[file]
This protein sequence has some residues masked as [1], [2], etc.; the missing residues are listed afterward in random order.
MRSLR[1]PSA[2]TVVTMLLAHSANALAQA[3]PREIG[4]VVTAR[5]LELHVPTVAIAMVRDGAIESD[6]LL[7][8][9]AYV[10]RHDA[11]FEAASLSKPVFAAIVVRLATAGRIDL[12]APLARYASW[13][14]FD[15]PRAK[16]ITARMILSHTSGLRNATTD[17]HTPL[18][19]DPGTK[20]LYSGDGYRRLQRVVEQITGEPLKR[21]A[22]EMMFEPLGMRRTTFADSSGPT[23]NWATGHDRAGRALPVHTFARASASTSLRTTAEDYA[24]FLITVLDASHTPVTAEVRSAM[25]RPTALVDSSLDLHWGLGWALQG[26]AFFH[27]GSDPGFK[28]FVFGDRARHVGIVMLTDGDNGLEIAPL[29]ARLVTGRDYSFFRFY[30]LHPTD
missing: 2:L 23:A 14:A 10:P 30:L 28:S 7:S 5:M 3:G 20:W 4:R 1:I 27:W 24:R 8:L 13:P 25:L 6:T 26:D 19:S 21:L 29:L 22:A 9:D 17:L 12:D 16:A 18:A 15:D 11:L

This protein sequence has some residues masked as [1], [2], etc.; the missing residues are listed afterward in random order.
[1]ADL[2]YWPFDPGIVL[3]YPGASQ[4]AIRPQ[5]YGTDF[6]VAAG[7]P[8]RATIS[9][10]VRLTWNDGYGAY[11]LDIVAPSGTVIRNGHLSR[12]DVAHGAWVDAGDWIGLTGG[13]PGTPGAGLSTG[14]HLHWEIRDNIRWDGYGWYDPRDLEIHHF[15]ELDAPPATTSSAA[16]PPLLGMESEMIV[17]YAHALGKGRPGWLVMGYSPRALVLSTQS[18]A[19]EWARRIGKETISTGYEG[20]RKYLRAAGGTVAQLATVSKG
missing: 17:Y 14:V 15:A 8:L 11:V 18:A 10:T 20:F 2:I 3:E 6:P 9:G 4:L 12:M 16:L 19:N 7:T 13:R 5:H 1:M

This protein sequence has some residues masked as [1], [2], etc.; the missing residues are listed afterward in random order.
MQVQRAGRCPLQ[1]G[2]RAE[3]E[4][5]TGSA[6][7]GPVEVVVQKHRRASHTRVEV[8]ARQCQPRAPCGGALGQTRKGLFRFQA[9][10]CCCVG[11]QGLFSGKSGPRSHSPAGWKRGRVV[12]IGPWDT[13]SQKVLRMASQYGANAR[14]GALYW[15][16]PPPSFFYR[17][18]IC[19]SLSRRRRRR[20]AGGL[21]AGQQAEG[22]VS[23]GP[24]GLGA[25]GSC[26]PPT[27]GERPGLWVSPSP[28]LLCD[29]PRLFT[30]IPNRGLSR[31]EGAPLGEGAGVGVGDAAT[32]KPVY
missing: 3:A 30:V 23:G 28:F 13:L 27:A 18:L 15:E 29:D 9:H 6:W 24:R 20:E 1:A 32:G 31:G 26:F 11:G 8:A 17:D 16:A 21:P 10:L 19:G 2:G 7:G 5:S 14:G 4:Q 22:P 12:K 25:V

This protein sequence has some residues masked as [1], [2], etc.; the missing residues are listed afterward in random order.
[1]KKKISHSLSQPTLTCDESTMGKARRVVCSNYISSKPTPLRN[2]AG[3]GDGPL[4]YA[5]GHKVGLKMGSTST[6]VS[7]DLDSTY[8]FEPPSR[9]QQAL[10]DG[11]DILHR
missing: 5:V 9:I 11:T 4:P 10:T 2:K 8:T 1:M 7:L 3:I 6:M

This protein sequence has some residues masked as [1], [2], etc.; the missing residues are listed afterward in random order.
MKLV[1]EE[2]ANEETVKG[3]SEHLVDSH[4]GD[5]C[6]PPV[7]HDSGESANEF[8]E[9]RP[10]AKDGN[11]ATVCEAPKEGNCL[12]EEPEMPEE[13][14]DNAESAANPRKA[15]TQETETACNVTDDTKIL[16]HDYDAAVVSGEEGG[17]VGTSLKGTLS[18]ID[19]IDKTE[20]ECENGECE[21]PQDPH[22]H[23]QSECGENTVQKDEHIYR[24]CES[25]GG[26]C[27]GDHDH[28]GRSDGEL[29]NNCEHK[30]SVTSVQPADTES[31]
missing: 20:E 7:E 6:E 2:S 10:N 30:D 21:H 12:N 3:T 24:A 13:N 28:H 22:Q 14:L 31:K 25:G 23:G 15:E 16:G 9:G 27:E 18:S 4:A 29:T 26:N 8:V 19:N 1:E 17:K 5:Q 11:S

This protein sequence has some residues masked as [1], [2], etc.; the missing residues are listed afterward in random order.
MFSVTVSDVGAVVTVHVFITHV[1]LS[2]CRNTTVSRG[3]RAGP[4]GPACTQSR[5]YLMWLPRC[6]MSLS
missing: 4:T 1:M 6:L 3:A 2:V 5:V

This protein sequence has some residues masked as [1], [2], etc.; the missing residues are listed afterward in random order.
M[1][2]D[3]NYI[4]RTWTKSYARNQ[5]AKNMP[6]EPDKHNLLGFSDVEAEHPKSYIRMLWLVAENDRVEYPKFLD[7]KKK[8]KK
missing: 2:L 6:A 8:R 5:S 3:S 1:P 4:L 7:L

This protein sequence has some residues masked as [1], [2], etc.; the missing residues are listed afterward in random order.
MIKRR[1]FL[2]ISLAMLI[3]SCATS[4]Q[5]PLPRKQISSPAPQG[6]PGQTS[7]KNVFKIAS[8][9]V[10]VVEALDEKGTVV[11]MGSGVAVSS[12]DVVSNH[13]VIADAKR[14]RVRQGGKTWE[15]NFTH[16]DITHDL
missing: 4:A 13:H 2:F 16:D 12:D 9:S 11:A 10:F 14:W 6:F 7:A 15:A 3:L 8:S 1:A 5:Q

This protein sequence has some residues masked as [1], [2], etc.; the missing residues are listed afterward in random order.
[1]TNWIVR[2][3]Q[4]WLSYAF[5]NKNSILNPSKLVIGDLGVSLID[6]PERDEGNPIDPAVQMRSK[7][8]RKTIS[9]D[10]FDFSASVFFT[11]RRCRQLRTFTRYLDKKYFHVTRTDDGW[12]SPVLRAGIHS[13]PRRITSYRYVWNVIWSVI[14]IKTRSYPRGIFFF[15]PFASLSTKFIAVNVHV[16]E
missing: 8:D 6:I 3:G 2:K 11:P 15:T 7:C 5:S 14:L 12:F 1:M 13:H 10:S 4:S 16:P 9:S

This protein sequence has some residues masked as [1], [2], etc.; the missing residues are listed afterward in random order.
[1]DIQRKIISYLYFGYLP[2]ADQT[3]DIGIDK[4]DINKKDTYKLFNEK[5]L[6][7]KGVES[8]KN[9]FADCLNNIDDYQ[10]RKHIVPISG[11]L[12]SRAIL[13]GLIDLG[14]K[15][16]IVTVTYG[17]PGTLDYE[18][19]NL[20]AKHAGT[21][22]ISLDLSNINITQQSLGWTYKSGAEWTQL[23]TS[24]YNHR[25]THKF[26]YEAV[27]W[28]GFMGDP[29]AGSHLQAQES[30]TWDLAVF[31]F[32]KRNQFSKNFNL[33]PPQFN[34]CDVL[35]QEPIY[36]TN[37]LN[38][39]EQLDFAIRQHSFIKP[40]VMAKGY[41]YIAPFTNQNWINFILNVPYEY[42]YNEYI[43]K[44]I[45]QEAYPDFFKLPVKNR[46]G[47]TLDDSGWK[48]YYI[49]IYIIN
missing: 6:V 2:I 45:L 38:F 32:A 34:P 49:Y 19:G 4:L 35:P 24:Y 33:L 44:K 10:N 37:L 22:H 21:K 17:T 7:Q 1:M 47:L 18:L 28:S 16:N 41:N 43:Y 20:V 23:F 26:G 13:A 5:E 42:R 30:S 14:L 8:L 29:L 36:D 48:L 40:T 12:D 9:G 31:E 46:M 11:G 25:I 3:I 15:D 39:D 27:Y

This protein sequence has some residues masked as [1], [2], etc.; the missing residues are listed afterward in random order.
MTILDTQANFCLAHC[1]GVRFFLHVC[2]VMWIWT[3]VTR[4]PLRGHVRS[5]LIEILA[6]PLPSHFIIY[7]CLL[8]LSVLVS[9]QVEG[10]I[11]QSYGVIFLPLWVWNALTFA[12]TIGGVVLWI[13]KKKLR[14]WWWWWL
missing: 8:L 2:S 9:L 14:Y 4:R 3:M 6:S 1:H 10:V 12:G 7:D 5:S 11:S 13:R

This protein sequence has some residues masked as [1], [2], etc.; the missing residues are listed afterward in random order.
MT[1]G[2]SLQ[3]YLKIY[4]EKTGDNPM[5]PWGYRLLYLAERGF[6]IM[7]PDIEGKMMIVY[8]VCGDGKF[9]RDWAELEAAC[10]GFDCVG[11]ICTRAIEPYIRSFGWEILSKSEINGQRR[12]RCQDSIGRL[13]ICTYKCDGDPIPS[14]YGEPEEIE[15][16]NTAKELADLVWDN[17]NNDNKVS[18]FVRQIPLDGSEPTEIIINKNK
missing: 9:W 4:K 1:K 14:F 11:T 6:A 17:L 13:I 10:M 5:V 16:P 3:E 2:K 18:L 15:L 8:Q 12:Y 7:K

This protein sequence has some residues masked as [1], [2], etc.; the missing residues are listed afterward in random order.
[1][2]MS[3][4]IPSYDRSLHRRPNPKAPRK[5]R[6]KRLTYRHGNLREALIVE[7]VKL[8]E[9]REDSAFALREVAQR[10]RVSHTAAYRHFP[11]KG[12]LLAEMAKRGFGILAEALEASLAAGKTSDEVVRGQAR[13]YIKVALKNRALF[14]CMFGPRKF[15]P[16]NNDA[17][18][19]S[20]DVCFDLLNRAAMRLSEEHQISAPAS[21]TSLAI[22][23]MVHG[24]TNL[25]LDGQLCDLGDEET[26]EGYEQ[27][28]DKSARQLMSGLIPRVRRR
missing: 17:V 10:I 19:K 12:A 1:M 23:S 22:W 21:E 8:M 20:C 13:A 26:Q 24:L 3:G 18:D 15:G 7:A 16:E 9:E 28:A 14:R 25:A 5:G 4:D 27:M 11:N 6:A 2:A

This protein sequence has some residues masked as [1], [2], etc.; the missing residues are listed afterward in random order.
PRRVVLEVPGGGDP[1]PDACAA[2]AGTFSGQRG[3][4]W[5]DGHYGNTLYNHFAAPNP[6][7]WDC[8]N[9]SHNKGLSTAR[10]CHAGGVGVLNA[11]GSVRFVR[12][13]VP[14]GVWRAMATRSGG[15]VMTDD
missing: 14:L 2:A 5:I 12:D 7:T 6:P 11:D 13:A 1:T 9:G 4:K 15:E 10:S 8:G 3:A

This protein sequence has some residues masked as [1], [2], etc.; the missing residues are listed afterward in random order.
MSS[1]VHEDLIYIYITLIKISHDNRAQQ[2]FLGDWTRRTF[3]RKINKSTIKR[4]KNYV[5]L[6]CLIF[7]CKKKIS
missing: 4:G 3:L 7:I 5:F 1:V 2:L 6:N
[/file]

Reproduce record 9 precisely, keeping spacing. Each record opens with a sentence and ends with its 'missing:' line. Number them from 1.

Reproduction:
This protein sequence has some residues masked as [1], [2], etc.; the missing residues are listed afterward in random order.
[1]TNWIVR[2][3]Q[4]WLSYAF[5]NKNSILNPSKLVIGDLGVSLID[6]PERDEGNPIDPAVQMRSK[7][8]RKTIS[9]D[10]FDFSASVFFT[11]RRCRQLRTFTRYLDKKYFHVTRTDDGW[12]SPVLRAGIHS[13]PRRITSYRYVWNVIWSVI[14]IKTRSYPRGIFFF[15]PFASLSTKFIAVNVHV[16]E
missing: 8:D 6:I 3:G 2:K 11:P 15:T 7:C 5:S 14:L 12:F 1:M 13:H 10:S 4:S 16:P 9:S